Krieger, Tim, and Daniel Meierrieks. “What Causes Terrorism?” Public Choice147.1 (2011): n. pag. Springer. Web. 23 Feb. 2017.

Uncategorized

OUR EARTH

On 2/23/2016, I attended a “Latin Americanist Lunch” hosted by the College of International Studies. After an entire semester of having class at 12:00pm, I was finally fortunate to find myself with the time to go to one of these miniature lectures. I sat down the with my roommate in the two seats next to the guest speaker and the sponsoring OU professor.

Besides getting Panera lunch, I had a number of noble and not so noble reasons for attending this guest lecture. In my Understanding the Global Community Class, attending these international area studies events can result in extra credit. I also am required to attend these events for the scholarship that I keep this blog for. For my sorority, you can also receive points for attending these “multicultural events.” Besides these reasons for obvious personal gain in other aspects of my life, I am extremely interesting in Latin America. I am currently in Grammar in Conversational Spanish, the fifth semester of Spanish Language offered at the University of Oklahoma, and I love the language and the multitudes of cultures that share the language. Thus, this opportunity seemed to fit all of my motivations rather closely.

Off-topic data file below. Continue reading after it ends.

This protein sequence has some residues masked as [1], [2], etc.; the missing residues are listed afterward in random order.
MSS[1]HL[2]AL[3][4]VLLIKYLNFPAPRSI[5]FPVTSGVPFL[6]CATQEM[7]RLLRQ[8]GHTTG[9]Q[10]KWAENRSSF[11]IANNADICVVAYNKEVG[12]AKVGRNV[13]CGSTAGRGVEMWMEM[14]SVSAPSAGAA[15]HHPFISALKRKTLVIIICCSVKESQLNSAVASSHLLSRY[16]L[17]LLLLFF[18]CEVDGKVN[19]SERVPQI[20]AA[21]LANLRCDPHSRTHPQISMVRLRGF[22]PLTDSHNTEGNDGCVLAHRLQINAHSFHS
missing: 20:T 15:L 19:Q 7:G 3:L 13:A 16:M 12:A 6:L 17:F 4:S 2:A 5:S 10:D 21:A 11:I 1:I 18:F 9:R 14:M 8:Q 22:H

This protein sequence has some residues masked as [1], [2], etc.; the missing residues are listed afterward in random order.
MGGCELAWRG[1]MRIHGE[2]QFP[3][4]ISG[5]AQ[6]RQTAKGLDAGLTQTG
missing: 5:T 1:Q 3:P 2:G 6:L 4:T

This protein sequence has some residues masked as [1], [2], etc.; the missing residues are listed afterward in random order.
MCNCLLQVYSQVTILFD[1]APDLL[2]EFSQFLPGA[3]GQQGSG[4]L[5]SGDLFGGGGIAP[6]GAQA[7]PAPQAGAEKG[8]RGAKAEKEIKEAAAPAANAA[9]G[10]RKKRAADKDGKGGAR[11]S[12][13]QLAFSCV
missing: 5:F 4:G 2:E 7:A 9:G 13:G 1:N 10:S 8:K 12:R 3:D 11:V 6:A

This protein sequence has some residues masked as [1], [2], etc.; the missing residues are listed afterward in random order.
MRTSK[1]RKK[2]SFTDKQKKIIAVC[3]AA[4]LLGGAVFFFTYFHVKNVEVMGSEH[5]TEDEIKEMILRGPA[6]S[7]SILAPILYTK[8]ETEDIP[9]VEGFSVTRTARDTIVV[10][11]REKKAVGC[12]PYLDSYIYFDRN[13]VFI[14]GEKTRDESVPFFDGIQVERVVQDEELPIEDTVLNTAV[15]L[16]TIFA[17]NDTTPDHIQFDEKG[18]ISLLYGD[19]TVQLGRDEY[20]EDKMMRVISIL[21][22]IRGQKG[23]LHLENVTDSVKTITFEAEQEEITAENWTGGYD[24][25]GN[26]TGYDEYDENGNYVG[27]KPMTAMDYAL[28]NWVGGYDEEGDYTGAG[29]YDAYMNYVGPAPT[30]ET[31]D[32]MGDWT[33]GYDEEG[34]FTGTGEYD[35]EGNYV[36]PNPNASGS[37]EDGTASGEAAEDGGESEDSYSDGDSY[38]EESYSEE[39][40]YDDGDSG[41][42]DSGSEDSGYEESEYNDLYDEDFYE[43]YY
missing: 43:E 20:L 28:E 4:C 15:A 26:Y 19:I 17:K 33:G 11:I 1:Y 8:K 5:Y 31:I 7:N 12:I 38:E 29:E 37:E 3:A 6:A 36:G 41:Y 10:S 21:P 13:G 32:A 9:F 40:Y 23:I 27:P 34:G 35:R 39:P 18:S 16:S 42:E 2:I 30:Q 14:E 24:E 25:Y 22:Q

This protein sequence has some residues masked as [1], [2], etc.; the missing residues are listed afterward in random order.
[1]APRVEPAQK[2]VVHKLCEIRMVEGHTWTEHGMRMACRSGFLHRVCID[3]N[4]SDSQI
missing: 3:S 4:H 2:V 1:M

I had the rare opportunity of being forced to talk to the speaker and one of my future professors for Understanding the Global Community. This opportunity came from walking in much later than the majority of attendance of other students and the only seats available at the table were those two. I was definitely not ready to talk about myself in a professional college standpoint, and actually stumbled after being asked my major. To say the least, I was rather embarrassed and I hope that I made up for it when telling him about myself. (I always feel nervous about not seeming intelligent and then coming off “too smart”) I told him about my plans to study abroad in Latin America and goals to attend medical school, and we had interesting small talk during the lunch before the talk. It was definitely nice to be able to have that kind of interaction with professors, and be able to talk about myself in a professional manner.